A gumamela plant, when cut, continues to live and its baby bud will still grow to become beautiful flowers. You just need to put it in a jar with water or in the soil, and even without direct sunlight, it will thrive. You will believe me, when you see one.
Our gumamelas never run out of flowers. It births flowers in any season. It’s the first thing I see when I glance outside the window. They are deep pink and yellow. The hummingbirds love to visit them, and I would hum Flor e o Beija Flor silently, as I watched them hop from flower to flower.
I’ve been tilling the front yard weeks after I came home. I used to have a succulent garden in our front yard when I was about thirteen. My cousin and I used to share our plants. They were like our babies and we we’re the happiest young mamas everytime we see a bud on even one of them.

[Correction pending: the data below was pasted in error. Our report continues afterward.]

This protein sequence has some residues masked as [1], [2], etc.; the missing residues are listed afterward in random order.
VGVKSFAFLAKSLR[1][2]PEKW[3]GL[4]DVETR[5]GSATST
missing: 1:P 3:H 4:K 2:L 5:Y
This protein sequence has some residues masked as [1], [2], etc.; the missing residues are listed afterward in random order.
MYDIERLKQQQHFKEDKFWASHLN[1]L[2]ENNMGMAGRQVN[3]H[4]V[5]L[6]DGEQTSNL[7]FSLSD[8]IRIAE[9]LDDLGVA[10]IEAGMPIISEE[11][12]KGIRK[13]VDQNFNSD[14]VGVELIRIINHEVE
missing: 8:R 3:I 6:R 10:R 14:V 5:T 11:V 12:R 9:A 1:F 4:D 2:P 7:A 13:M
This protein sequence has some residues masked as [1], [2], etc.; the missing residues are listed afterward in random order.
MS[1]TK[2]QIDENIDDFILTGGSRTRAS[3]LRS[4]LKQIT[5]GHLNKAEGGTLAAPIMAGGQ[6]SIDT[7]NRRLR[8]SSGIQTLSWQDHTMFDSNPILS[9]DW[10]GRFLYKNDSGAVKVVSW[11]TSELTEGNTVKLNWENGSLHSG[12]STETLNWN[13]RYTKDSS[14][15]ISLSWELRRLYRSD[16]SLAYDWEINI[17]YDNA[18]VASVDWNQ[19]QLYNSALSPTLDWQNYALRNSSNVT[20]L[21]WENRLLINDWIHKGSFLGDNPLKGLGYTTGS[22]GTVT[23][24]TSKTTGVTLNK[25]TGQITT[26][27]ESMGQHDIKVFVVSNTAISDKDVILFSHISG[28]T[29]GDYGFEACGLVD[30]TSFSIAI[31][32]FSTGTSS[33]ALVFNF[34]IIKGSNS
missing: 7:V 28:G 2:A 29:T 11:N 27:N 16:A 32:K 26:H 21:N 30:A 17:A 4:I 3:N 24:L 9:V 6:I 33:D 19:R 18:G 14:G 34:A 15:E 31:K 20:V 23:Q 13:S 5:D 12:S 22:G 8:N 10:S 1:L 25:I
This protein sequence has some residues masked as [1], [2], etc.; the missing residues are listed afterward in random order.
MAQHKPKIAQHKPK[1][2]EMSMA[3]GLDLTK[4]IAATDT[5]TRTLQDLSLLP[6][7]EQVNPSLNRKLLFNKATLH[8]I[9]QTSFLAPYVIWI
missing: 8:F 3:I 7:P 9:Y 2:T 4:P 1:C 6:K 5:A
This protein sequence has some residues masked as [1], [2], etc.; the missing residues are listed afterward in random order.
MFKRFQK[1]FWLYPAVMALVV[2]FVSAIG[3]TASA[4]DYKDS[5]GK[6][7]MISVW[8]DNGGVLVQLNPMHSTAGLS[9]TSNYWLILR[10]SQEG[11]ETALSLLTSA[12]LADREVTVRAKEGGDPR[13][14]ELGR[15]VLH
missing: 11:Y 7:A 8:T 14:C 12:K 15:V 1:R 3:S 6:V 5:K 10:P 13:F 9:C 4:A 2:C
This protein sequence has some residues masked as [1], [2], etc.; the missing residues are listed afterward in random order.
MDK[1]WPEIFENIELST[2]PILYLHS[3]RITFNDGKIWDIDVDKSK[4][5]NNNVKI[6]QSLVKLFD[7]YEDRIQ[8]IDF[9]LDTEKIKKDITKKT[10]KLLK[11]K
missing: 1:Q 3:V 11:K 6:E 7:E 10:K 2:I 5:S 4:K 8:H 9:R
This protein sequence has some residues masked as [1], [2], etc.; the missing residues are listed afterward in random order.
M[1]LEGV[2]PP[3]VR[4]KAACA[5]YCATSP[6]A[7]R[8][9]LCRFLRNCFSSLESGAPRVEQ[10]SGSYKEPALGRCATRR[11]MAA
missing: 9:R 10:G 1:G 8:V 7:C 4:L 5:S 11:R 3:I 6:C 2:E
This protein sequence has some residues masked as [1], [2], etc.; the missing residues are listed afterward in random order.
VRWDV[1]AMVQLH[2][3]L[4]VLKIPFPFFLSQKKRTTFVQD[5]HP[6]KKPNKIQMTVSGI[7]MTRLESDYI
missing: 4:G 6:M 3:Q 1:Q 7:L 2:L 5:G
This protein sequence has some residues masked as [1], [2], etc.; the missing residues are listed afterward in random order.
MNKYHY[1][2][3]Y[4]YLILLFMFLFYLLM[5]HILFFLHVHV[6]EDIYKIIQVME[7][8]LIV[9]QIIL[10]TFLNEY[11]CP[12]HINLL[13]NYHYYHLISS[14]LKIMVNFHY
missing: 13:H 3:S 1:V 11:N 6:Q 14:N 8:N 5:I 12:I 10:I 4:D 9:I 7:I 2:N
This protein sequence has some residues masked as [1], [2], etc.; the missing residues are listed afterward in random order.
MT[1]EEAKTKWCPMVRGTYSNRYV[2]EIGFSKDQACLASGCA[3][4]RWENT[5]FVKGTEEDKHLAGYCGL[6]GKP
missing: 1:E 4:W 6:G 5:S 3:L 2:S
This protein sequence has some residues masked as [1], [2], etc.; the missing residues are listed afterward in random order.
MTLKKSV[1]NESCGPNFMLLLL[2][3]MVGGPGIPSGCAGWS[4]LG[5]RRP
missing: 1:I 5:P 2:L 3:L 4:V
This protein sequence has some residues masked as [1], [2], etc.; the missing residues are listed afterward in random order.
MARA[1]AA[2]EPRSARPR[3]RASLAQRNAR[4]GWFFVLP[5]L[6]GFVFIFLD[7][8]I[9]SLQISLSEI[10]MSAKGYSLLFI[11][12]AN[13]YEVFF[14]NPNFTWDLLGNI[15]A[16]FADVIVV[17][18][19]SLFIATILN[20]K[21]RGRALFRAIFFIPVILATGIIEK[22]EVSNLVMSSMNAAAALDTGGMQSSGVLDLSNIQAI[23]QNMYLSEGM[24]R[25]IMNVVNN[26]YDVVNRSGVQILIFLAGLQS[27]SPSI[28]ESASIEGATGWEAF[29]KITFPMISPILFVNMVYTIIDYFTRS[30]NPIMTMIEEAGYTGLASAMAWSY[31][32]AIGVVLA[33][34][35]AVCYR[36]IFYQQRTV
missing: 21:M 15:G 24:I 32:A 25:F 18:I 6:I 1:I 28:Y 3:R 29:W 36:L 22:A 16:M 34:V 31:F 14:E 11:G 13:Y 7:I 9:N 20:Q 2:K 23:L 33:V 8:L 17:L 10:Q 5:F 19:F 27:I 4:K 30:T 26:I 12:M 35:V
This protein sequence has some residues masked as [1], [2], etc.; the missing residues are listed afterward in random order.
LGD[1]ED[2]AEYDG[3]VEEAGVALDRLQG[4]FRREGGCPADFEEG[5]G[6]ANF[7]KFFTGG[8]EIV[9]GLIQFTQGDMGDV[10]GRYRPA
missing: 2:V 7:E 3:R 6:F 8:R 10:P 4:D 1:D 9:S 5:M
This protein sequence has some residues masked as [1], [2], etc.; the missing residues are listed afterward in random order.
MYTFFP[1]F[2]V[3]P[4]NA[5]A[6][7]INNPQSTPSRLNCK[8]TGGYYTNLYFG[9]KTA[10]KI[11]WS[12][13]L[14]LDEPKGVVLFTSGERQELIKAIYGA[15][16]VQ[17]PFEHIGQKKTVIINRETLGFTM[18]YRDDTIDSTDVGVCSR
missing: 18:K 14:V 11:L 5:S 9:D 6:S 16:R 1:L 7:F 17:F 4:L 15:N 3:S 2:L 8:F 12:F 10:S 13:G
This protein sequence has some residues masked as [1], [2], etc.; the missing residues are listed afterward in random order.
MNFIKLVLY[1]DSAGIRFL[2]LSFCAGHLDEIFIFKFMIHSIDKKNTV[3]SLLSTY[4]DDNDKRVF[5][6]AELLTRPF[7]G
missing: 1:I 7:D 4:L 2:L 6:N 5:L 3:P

When I went to college, the garden was abandoned. The plants died until not one succulent was left. I tried to regain my passion for gardening when I started working. This time, I was growing roses—white, orange, pink and yellow roses. If I have spare time after work, I would go to plant exhibits at the malls to see what plant I can reward myself and bring home.
Nanay has had orchids back then. They were so beautiful. It’s hard to find orchids nowadays.
Then the parents became the caretakers, after my time was consumed with work and travel. Some years later, most of them are gone now. What’s left from that time is a bonsai rubber plant that I bought at an exhibit in SM City.